Retrospective Study
Copyright ©The Author(s) 2020. Published by Baishideng Publishing Group Inc. All rights reserved.
World J Gastroenterol. Apr 28, 2020; 26(16): 1938-1949
Published online Apr 28, 2020. doi: 10.3748/wjg.v26.i16.1938
Iron metabolism imbalance at the time of listing increases overall and infectious mortality after liver transplantation
Elodie Fallet, Michel Rayar, Amandine Landrieux, Christophe Camus, Pauline Houssel-Debry, Caroline Jezequel, Ludivine Legros, Thomas Uguen, Martine Ropert-Bouchet, Karim Boudjema, Dominique Guyader, Edouard Bardou-Jacquet
Elodie Fallet, Amandine Landrieux, Pauline Houssel-Debry, Caroline Jezequel, Ludivine Legros, Thomas Uguen, Dominique Guyader, Edouard Bardou-Jacquet, Service des Maladies du Foie, CHU Rennes, University Rennes, Rennes 35033, France
Michel Rayar, Pauline Houssel-Debry, Karim Boudjema, Service de Chirurgie Hepatobilaire, CHU Rennes, University Rennes, Rennes 35033, France
Christophe Camus, Service de Réanimation médicale, CHU Rennes, University Rennes, Rennes 35033, France
Martine Ropert-Bouchet, Laboratoire de biochimie, CHU Rennes, University Rennes, Rennes 35033, France
Author contributions: Bardou-Jacquet E contributed to study design and supervision; Fallet E and Bardou-Jacquet E drafted the manuscript; Fallet E, Uguen T and Rayar M gathered the Data; Bardou-Jacquet E and Rayar M performed statistical analysis; Landrieux A, Camus C, Houssel-Debry P, Jezequel C and Legros L managed the patients; all authors critically revised the manuscript.
Institutional review board statement: This study was approved by the Rennes University Ethics Committee on the 20th of October 2015.
Informed consent statement: According to this law (Loi Jardé n° 2012-300 the 5th of March 2012) the retrospective use of clinical and biological data generated during the routine car of patient does not require signed informed consent for patients included in this kind of study.
Conflict-of-interest statement: Authors have no conflict of interest to declare.
Data sharing statement: No additional data are available.
Open-Access: This article is an open-access article that was selected by an in-house editor and fully peer-reviewed by external reviewers. It is distributed in accordance with the Creative Commons Attribution NonCommercial (CC BY-NC 4.0) license, which permits others to distribute, remix, adapt, build upon this work non-commercially, and license their derivative works on different terms, provided the original work is properly cited and the use is non-commercial. See:
Corresponding author: Edouard Bardou-Jacquet, MD, PhD, Professor of Medicine, Service des Maladies du Foie, CHU Rennes, University Rennes, CIC1414, Rennes 35033, France.
Received: December 30, 2019
Peer-review started: December 30, 2019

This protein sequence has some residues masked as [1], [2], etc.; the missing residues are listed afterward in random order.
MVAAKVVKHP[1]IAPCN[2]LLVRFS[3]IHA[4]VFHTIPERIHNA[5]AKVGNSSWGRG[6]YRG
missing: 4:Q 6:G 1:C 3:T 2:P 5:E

First decision: January 19, 2020
Revised: March 30, 2020
Accepted: April 17, 2020
Article in press: April 17, 2020
Published online: April 28, 2020
Research background

Liver transplantation (LT) is the best treatment for patients with liver cancer or end stage cirrhosis, but it is still associated with a significant mortality. Therefore identifying factors associated with mortality could help improve patient management. The impact of iron metabolism, which could be a relevant therapeutic target, yield discrepant results in this setting. Previous studies suggest that increased serum ferritin is associated with higher mortality. Surprisingly iron deficiency which is a well described risk factor in critically ill patients has not been considered.

Research motivation

Iron metabolism could be easily corrected before liver transplantation, thus assessing its impact on mortality is crtitical before designing clinical trials in that purpose.

Research objectives

The main objectives, the objectives that were realized, and the significance of realizing these objectives for future research in this field should be described in detail.

Research methods

Retrospective cohort analysis with Cox multivariate Regression. Survival was also estimated though Kaplan Meier analysis.

Research results

A large number of patients was studied (553) and followed for 95 mo. At the end of follow-up 196 patients were dead, 38 of them because of infections. In multivariate analysis, overall mortality was significantly associated with transferrin saturation (TS) higher than 75% [HR: 1.73 (1.14; 2.63)], serum ferritin lower than 100 µg/L [HR: 1.62 (1.12; 2.35)], hepatocellular carcinoma [HR: 1.58 (1.15; 2.26)], estimated glomerular filtration rate (CKD EPI Cystatin C) [HR: 0.99 (0.98; 0.99)], and packed red blood cell transfusion [HR: 1.05 (1.03; 1.08)]. Kaplan Meier curves show that patients with low serum ferritin (< 100 µg/L) or high serum ferritin (> 400 µg/L) have lower survival rates at 36 mo than patients with normal SF (P = 0,008 and P = 0,016 respectively). Patients with TS higher than 75% had higher mortality at 12 mo (91.4% ± 1.4% vs 84.6% ± 3.1%, P = 0.039). Moreover TS higher than 75% was significantly associated with infection related death [HR: 3.06 (1.13; 8.23)].

Research conclusions

Our study is the first to describe the respective impact of iron deficiency in patient undergoing liver transplantation. This suggests that active management of iron deficiency with iron supplementation before liver transplantation could significantly improves outcome after liver transplantation. Further this is the first study showing that high TS is associated with higher short term mortality. This suggests that exposure to toxic forms of iron increase cellular damages in the perioperative period and that treating iron overload before liver transplantation could improves outcome.

Research perspectives

A prospective randomized clinical trial is required to assess the beneficial effect of correction iron metabolism imbalance before liver transplantation.